Sage, Salvia officinalis
Herb of the month by Sacha Begg
A woody perennial shrub that survives well in a four season climate (like ours in Nova Scotia). It grows to about knee high, and has beautiful blue/purple blossoms that arrive late spring/early summer. Some varieties also have white or pink blossoms. It has bumpy textured leaves which have a distinct and engaging aroma.
Medicinally, it is my go to plant for healing any mouth sores, especially cankers. At bedtime, lightly crush a leaf and place it in your mouth in contact with the canker and leave it there over night. Alternatively, brew a tea with fresh or dried leaves, let it steep for at least 10 minutes (the longer it steeps the stronger the tea, but also the more bitter the flavour). Either swish it around your mouth, or sip and drink it slowly, letting the natural oils and flavours roll around your mouth and the affected area. Add a bit of honey to your sage tea, and use it to help soothe a sore throat.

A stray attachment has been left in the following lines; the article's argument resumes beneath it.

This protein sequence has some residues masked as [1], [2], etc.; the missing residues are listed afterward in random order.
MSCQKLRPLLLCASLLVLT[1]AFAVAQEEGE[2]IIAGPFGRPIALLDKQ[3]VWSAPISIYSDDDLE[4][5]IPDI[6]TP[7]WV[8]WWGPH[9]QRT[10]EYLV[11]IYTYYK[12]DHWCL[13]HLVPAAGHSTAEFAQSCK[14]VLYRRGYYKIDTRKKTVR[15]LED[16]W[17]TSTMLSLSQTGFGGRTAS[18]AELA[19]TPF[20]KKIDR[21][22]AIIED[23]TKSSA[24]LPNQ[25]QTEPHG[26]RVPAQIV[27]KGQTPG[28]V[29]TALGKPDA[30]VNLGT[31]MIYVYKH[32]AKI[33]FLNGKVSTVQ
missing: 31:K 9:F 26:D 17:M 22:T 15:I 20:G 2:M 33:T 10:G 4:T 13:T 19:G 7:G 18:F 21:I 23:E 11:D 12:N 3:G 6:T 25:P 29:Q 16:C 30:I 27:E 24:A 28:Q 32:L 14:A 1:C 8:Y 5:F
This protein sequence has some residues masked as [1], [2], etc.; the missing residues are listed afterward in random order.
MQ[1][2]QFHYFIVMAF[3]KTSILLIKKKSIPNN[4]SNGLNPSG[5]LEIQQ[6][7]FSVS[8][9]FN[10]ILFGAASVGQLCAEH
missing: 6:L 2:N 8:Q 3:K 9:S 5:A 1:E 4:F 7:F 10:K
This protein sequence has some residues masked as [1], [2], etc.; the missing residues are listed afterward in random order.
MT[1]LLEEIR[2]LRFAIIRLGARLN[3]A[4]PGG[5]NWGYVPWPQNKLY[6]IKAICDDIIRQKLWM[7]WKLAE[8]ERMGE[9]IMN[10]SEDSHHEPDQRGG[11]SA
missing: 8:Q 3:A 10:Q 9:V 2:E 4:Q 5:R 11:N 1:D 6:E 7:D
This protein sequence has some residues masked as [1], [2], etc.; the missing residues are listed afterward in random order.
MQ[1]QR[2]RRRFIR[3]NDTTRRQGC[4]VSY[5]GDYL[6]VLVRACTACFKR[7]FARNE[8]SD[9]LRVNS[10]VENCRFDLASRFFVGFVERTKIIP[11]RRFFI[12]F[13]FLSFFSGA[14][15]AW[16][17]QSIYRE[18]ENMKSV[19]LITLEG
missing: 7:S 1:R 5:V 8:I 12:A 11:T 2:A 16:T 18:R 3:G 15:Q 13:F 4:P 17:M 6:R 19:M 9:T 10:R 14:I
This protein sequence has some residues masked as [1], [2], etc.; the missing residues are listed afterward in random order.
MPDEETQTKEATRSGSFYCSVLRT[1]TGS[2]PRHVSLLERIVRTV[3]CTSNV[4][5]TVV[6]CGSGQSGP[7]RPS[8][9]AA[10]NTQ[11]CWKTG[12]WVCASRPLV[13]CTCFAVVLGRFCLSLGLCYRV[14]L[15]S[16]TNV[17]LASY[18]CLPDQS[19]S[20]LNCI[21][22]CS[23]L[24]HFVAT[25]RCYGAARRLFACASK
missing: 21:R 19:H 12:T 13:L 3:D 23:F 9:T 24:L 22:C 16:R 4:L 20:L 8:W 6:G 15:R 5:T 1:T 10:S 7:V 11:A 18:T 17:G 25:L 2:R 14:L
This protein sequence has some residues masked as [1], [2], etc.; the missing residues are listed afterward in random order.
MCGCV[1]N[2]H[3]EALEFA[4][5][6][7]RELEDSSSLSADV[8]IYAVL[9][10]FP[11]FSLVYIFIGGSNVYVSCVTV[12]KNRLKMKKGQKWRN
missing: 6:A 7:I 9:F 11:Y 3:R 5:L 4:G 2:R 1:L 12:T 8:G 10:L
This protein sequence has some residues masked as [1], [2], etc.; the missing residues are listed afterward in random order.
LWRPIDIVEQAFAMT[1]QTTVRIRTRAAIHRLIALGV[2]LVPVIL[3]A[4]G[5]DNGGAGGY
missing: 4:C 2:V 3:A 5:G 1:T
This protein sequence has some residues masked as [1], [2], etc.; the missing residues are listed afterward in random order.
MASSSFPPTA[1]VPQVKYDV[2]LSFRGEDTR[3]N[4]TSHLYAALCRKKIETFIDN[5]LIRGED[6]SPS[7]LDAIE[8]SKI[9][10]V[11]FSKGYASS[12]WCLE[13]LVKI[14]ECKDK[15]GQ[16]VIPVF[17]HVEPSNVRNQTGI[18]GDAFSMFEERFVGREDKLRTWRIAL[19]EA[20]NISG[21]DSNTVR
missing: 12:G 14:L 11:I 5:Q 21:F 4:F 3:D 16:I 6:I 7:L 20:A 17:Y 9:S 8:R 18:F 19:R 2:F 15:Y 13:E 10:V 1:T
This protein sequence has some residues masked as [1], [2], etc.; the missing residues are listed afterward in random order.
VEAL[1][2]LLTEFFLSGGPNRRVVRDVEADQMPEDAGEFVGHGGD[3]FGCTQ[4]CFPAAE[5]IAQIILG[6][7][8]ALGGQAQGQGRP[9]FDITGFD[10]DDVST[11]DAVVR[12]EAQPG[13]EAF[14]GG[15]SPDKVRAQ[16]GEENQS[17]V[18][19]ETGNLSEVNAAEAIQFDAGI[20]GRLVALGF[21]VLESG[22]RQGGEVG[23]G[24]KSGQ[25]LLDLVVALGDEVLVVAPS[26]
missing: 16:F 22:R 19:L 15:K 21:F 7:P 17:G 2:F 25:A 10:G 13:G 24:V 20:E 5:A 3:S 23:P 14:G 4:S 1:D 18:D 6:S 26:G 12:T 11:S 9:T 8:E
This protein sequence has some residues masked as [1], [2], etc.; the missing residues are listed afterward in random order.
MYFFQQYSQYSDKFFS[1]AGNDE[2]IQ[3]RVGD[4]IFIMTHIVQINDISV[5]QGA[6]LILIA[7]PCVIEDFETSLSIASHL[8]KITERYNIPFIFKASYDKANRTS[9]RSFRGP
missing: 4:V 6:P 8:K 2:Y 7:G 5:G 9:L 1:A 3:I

Traditionally, sage is burned (or rather smoldered) for its cleansing and purifying smoke, and is used to clear out negative energy. I have read that sage’s smoke actually de-ionizes particles in the air by attaching to them and weighing them down so that they sink to the ground. (So maybe you should vacuum after you smudge with sage!)
As much as it is possible, I believe in using the herbs and plants that grow right outside my door. Salvia officinalis is the variety that grows well in the climate of my garden in Nova Scotia, so it is my go to variety for health, healing, and enjoyment.